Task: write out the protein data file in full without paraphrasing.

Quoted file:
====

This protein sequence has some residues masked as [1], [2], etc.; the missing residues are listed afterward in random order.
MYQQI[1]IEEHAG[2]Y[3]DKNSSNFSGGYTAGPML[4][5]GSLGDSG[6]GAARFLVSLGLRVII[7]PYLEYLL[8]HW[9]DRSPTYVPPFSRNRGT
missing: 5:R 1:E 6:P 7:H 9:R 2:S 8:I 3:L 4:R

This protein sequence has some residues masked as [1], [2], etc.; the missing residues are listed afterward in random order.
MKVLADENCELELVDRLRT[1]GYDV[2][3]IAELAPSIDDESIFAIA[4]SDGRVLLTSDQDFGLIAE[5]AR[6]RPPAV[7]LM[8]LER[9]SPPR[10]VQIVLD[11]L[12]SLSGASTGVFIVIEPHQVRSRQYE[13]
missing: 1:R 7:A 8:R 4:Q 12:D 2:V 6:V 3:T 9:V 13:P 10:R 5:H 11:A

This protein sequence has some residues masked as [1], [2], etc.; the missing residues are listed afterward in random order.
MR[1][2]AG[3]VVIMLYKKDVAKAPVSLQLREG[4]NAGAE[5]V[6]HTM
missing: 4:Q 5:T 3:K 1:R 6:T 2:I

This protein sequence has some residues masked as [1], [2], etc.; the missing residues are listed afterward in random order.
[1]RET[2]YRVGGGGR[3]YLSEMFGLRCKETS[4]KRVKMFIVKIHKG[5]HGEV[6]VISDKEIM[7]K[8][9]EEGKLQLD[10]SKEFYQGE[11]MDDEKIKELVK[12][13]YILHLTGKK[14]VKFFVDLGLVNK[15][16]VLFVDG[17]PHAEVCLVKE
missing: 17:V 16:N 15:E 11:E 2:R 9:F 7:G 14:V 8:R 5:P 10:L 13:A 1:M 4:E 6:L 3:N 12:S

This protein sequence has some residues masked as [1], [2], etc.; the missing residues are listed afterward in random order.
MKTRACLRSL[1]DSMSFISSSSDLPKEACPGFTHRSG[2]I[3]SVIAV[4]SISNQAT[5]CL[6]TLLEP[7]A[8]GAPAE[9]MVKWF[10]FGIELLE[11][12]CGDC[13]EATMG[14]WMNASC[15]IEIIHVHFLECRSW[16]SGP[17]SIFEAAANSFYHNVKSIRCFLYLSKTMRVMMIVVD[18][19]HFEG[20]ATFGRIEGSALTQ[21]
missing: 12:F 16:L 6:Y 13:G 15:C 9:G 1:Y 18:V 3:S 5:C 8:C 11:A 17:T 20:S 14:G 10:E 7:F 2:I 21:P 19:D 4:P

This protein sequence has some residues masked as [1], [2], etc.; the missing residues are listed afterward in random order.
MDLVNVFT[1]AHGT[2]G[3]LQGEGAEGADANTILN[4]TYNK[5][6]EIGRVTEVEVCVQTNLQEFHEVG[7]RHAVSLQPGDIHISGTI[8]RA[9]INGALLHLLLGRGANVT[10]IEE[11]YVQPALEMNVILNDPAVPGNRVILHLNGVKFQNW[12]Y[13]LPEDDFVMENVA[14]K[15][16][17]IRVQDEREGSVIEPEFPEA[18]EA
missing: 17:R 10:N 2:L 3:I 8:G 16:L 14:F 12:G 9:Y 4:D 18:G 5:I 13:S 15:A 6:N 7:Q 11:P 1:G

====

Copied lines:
This protein sequence has some residues masked as [1], [2], etc.; the missing residues are listed afterward in random order.
MYQQI[1]IEEHAG[2]Y[3]DKNSSNFSGGYTAGPML[4][5]GSLGDSG[6]GAARFLVSLGLRVII[7]PYLEYLL[8]HW[9]DRSPTYVPPFSRNRGT
missing: 5:R 1:E 6:P 7:H 9:R 2:S 8:I 3:L 4:R

This protein sequence has some residues masked as [1], [2], etc.; the missing residues are listed afterward in random order.
MKVLADENCELELVDRLRT[1]GYDV[2][3]IAELAPSIDDESIFAIA[4]SDGRVLLTSDQDFGLIAE[5]AR[6]RPPAV[7]LM[8]LER[9]SPPR[10]VQIVLD[11]L[12]SLSGASTGVFIVIEPHQVRSRQYE[13]
missing: 1:R 7:A 8:R 4:Q 12:D 2:V 6:V 3:T 9:V 13:P 10:R 5:H 11:A

This protein sequence has some residues masked as [1], [2], etc.; the missing residues are listed afterward in random order.
MR[1][2]AG[3]VVIMLYKKDVAKAPVSLQLREG[4]NAGAE[5]V[6]HTM
missing: 4:Q 5:T 3:K 1:R 6:T 2:I

This protein sequence has some residues masked as [1], [2], etc.; the missing residues are listed afterward in random order.
[1]RET[2]YRVGGGGR[3]YLSEMFGLRCKETS[4]KRVKMFIVKIHKG[5]HGEV[6]VISDKEIM[7]K[8][9]EEGKLQLD[10]SKEFYQGE[11]MDDEKIKELVK[12][13]YILHLTGKK[14]VKFFVDLGLVNK[15][16]VLFVDG[17]PHAEVCLVKE
missing: 17:V 16:N 15:E 11:E 2:R 9:F 7:G 14:V 8:R 5:P 10:L 13:A 1:M 4:E 6:L 3:N 12:S

This protein sequence has some residues masked as [1], [2], etc.; the missing residues are listed afterward in random order.
MKTRACLRSL[1]DSMSFISSSSDLPKEACPGFTHRSG[2]I[3]SVIAV[4]SISNQAT[5]CL[6]TLLEP[7]A[8]GAPAE[9]MVKWF[10]FGIELLE[11][12]CGDC[13]EATMG[14]WMNASC[15]IEIIHVHFLECRSW[16]SGP[17]SIFEAAANSFYHNVKSIRCFLYLSKTMRVMMIVVD[18][19]HFEG[20]ATFGRIEGSALTQ[21]
missing: 12:F 16:L 6:Y 13:G 15:C 9:G 1:Y 18:V 3:S 5:C 8:C 11:A 17:T 20:S 14:G 10:E 7:F 2:I 21:P 19:D 4:P

This protein sequence has some residues masked as [1], [2], etc.; the missing residues are listed afterward in random order.
MDLVNVFT[1]AHGT[2]G[3]LQGEGAEGADANTILN[4]TYNK[5][6]EIGRVTEVEVCVQTNLQEFHEVG[7]RHAVSLQPGDIHISGTI[8]RA[9]INGALLHLLLGRGANVT[10]IEE[11]YVQPALEMNVILNDPAVPGNRVILHLNGVKFQNW[12]Y[13]LPEDDFVMENVA[14]K[15][16][17]IRVQDEREGSVIEPEFPEA[18]EA
missing: 17:R 10:N 2:L 3:I 8:G 16:L 14:F 12:G 9:Y 4:D 18:G 5:I 13:S 15:A 6:N 7:Q 11:P 1:G